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UTAR forum on e-learning experience

Lecturers share their thoughts on the new online reality for both academics and students

11 Aug 2020 / 14:56 H.

WITH the enforcement of the movement control order (MCO), educators and students have transitioned into the world of e-learning with great speed. Aimed to provide academics with a platform to share their best and most effective practices in teaching initiatives and e-learning pedagogies via online platforms, Universiti Tunku Abdul Rahman (UTAR) Centre for Curriculum Development and Innovation (CCDI) and Centre for Learning and Teaching (CLT) organised a forum, titled Online Teaching and Learning (OTL) Forum: My Personal OTL Journey recently.

The forum saw invited speakers from various faculties of UTAR sharing their personal experiences on OTL. Participants learnt of ways to overcome OTL challenges.

The participants also learnt different types of interactive activities that can be conducted during their OTL to ensure the provision of resourced-filled, effective, engaging and meaningful learning experiences for their students.

The forum discussed topics on OTL using social media, ICT setup for OTL and on using Class Notebook in Microsoft Teams. The panellists were Faculty of Engineering and Green Technology (FEGT) Assoc Prof Ir Dr Yeap Kim Ho, Faculty of Information and Communication Technology (FICT) Department of Computer Science Head Ts Dr Ooi Boon Yaik and Centre for Foundation Studies (CFS) of Kampar Campus lecturer Lee Chee Heong. The forum was moderated by Kampar Campus’ Institute of Postgraduate Studies and Research Deputy Director Assoc Prof Dr Sumathi Sethupathi.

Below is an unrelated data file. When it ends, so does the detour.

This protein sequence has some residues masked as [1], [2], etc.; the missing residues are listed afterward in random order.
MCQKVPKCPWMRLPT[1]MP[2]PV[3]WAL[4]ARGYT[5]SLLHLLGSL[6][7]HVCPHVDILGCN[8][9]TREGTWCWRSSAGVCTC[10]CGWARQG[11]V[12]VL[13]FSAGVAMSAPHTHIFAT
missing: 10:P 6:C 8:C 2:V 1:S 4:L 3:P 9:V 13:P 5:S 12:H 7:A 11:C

On using social media for OTL, Dr Yeap defined social media as a interactive computer-mediated technology that facilitates the creation or sharing of information, ideas, career interests and other forms of expression via virtual communities and networks. He also listed popular social media platforms that were used for non-education and education purposes. He compared some of the social media’s features, advantages and disadvantages.

He then listed the platforms that he used throughout his OTL, which were WhatsApp, Microsoft Teams, Zoom and Skype. He explained that WhatsApp and Microsoft Teams were mainly used for dissemination of knowledge, tests assessments, presentation assessments and academic meeting. For research meetings, he used Zoom, while Skype was used for presentation assessments.

“For my personal OTL, the MCO issued by the government called for a sudden pedagogical shift, and the time for adjustment for both the students and I was short. So when considering the use of social media for OTL, I looked into the aspects of accessibility and platforms that were common and highly familiar as well as user-friendly. Certainly, there were challenges and the problems I faced, one of which included taking the attendance of students because I couldn’t tell if the students were there. There was also the lack of physical interaction and it was more difficult to observe facial expressions, gestures and idiosyncrasies, which are important attributes in gauging understanding. We were also missing physical laboratory exercises and I had to consider investing in some drawing tools,” explained Ir Dr Yeap.